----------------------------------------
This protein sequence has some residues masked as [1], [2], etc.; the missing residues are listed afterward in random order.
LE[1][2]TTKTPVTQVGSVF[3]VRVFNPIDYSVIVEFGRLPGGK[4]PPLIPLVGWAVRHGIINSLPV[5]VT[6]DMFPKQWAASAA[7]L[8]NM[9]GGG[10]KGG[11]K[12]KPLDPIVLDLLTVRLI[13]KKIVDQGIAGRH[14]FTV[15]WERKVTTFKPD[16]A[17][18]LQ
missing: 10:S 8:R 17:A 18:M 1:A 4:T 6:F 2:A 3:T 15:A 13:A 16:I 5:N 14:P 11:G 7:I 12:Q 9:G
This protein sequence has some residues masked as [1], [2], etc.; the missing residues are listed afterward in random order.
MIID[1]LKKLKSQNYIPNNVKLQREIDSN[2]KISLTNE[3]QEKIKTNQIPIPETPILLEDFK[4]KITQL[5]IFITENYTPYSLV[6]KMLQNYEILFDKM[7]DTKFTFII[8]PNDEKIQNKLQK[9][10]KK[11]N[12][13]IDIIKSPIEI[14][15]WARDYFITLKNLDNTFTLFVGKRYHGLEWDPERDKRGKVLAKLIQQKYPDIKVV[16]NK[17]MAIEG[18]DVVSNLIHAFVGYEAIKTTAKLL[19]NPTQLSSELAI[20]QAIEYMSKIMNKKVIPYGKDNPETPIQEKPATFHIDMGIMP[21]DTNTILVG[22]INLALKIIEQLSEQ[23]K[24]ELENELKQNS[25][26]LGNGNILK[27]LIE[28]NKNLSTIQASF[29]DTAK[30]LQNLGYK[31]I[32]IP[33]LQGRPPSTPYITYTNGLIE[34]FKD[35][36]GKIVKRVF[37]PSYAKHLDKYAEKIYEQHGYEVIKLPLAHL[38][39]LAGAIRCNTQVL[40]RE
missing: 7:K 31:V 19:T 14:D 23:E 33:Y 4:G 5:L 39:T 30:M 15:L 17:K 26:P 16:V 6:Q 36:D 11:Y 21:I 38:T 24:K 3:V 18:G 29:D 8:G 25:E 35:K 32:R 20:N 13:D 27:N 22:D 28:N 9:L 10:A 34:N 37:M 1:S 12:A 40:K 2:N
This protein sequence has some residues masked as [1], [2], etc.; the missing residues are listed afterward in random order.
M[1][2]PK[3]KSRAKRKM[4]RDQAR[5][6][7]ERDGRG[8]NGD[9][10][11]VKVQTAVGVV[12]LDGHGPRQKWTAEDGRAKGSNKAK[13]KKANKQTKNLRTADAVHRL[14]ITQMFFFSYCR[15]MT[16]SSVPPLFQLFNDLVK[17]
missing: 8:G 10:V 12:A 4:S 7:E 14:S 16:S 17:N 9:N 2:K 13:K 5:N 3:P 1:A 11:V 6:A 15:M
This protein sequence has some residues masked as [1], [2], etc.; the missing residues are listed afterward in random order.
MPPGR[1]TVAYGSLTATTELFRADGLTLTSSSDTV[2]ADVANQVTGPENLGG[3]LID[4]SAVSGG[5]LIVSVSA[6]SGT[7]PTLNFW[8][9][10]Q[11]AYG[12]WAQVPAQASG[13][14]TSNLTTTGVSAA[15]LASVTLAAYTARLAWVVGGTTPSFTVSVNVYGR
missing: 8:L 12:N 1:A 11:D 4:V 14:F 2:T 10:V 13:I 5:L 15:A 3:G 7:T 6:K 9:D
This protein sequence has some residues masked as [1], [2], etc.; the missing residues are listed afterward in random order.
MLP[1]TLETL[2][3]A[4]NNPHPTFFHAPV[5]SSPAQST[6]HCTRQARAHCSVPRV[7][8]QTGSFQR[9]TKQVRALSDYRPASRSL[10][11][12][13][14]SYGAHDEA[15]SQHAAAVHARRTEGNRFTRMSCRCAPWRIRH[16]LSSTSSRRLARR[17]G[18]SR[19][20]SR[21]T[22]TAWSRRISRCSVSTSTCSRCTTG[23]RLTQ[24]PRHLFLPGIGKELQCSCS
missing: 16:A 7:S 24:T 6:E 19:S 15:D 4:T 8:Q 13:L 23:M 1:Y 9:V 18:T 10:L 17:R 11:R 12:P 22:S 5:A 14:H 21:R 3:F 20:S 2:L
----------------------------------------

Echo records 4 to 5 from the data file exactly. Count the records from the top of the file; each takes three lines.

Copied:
This protein sequence has some residues masked as [1], [2], etc.; the missing residues are listed afterward in random order.
MPPGR[1]TVAYGSLTATTELFRADGLTLTSSSDTV[2]ADVANQVTGPENLGG[3]LID[4]SAVSGG[5]LIVSVSA[6]SGT[7]PTLNFW[8][9][10]Q[11]AYG[12]WAQVPAQASG[13][14]TSNLTTTGVSAA[15]LASVTLAAYTARLAWVVGGTTPSFTVSVNVYGR
missing: 8:L 12:N 1:A 11:D 4:V 14:F 2:T 10:V 13:I 5:L 15:A 3:G 7:T 6:K 9:D
This protein sequence has some residues masked as [1], [2], etc.; the missing residues are listed afterward in random order.
MLP[1]TLETL[2][3]A[4]NNPHPTFFHAPV[5]SSPAQST[6]HCTRQARAHCSVPRV[7][8]QTGSFQR[9]TKQVRALSDYRPASRSL[10][11][12][13][14]SYGAHDEA[15]SQHAAAVHARRTEGNRFTRMSCRCAPWRIRH[16]LSSTSSRRLARR[17]G[18]SR[19][20]SR[21]T[22]TAWSRRISRCSVSTSTCSRCTTG[23]RLTQ[24]PRHLFLPGIGKELQCSCS
missing: 16:A 7:S 24:T 6:E 19:S 15:D 4:T 8:Q 13:L 23:M 1:Y 9:V 18:T 10:L 17:R 11:R 12:P 22:S 5:A 14:H 21:R 3:F 20:S 2:L